Tuesday, January 12, 2016

Mix It Up with Primitives

Mix it Up --with primitives. Some of you have asked that we find good American primitive antiques for the show, as part of the diversity of styles---Pilgrim century to Mid-Century Modern. (Pilgrim Century is hard to find, but we have had it!)

Welcome aboard to Horsefeathers Antiques of KS and Good Finds (Alison Beckham) of TX and Fluff of KS and Jo Rader of TX. Glenn Lewis from Iowa will be back. Also Steve Farr, Janet Romine, Ann Williams, Cabin on the Hill, A Wilder Place in Time, Andrew's Antiques and more. All of these exhibitors offer versatile American survivors: primitives.

I define a primitive in this way: something that was most likely made by the original user, most likely in the place where it was originally used. Bench-made furniture with joinery and nails, baskets, some tools, woven coverlets and quilts, trunks, benches, small tool boxes and much more. Great tables.

An item made commercially, even in 1776, is not really a primitive. Nor necessarily is something that is chipped up, shabby, and possibly chic. If it is home-made, it's a primitive and that is true for antiques from all over the world. There are primitive Chinese antiques. 

Many of these primitives show great craftsmanship --or in many cases, craftswomanship.
Also, by their nature, most primitives are functional, especially for storage. Use them to organize and de-clutter your home. What's exciting about primitives is that they mix well with other styles, such as modern, French, industrial, western. The primitive is secure enough not to scream. It plays well with other primitives, but also with completely different styles.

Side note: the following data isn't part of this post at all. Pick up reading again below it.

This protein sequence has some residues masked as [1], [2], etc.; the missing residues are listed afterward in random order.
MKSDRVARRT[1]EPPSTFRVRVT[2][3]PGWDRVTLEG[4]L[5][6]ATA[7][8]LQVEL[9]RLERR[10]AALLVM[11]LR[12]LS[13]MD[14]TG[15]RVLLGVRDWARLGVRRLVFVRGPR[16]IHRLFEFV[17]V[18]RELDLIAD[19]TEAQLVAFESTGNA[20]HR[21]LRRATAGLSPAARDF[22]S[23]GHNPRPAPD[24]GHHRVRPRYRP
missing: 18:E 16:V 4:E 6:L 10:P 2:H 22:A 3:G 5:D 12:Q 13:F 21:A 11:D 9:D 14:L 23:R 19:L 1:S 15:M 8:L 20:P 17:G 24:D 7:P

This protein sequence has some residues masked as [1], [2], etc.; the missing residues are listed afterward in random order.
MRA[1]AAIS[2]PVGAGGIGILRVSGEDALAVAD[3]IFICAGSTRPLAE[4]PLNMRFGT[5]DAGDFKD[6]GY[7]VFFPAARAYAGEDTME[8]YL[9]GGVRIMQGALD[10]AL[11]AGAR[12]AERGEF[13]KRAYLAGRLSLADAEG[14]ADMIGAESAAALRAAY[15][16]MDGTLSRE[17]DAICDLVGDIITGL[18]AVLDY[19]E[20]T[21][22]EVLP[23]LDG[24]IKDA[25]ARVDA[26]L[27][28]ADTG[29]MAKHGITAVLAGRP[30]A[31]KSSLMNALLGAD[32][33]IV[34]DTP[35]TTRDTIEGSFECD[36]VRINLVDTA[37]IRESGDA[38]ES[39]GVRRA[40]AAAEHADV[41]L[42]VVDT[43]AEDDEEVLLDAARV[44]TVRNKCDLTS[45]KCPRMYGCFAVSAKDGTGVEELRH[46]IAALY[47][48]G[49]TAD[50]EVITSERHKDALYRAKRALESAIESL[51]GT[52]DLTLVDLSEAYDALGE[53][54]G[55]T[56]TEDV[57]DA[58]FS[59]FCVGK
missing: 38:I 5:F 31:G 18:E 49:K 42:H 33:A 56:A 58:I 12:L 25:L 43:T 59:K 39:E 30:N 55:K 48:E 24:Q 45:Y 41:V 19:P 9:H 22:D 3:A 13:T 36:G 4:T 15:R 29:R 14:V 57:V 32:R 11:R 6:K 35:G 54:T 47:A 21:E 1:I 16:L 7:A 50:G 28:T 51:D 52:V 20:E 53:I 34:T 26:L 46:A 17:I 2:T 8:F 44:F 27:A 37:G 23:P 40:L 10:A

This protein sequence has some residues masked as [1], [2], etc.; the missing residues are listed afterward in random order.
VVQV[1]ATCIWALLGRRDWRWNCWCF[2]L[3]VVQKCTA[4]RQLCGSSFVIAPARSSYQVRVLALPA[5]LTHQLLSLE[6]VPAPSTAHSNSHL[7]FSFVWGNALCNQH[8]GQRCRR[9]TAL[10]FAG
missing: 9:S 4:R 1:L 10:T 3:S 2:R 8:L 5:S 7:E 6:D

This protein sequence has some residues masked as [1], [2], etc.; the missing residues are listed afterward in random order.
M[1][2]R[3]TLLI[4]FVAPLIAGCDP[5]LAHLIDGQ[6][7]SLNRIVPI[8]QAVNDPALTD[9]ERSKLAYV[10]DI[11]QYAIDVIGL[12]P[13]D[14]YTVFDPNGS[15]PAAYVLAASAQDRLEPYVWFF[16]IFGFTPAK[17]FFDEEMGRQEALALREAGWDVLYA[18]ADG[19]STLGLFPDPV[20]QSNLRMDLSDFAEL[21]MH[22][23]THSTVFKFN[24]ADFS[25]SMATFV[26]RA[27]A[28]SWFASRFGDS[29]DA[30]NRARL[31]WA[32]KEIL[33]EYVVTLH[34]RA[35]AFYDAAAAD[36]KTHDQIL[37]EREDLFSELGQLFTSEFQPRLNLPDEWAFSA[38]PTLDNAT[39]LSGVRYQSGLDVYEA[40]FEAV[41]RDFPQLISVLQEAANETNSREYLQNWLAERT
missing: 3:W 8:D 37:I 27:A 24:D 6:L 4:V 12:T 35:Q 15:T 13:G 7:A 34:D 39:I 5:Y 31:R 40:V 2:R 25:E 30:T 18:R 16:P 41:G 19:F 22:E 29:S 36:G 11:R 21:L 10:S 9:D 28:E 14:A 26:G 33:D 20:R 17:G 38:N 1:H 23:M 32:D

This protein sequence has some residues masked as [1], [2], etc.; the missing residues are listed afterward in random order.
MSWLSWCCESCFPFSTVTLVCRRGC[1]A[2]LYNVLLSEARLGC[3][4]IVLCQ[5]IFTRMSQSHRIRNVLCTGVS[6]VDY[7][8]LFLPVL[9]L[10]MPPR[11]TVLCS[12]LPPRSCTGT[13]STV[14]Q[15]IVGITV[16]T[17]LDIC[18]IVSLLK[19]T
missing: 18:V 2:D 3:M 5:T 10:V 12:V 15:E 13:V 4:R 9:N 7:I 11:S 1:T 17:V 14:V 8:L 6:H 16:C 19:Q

Sometimes you need a solid, quiet piece to give authenticity to a trendier space. Look for a primitive. (Andy Warhol would. In fact, many of the great modernist artists collected American primitives. You can often see the clean lines of modernism in the hand-wrought.)

One of my favorite buys at the Fort Worth Show a few years ago was from Jo Rader, who buys primitives from TX, OK and beyond. Jo brings lots of small primitives -- little cupboards, stools, boxes. But that year she had a huge wooden trophy case with sliding glass doors from a Texas panhandle school--early old glass. It was painted institutional gray and appeared to have been made in the school woodshop. Once it held team trophies, but I wisked it off to re-sell at the Marburger Farm Antique Show in Round Top. That school-made storage case was fresh, functional, serene and I'm sure it's a trophy for whoever has it now.  

Farm tables, cupboards (boards for cups), textiles, furniture painted and unpainted (oh, that original paint!). Look for them and mix them with your look. All at the Fort Worth Show of Antiques & Art, which will soon be here!
Thurs, Fri, Sat March 3,4,5, 2016
Buy Tickets Now and Receive an Advance Copy of the Show Program and Map. 

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It's east to leave a comment. What do you love about antiques? Hope to see you at the show!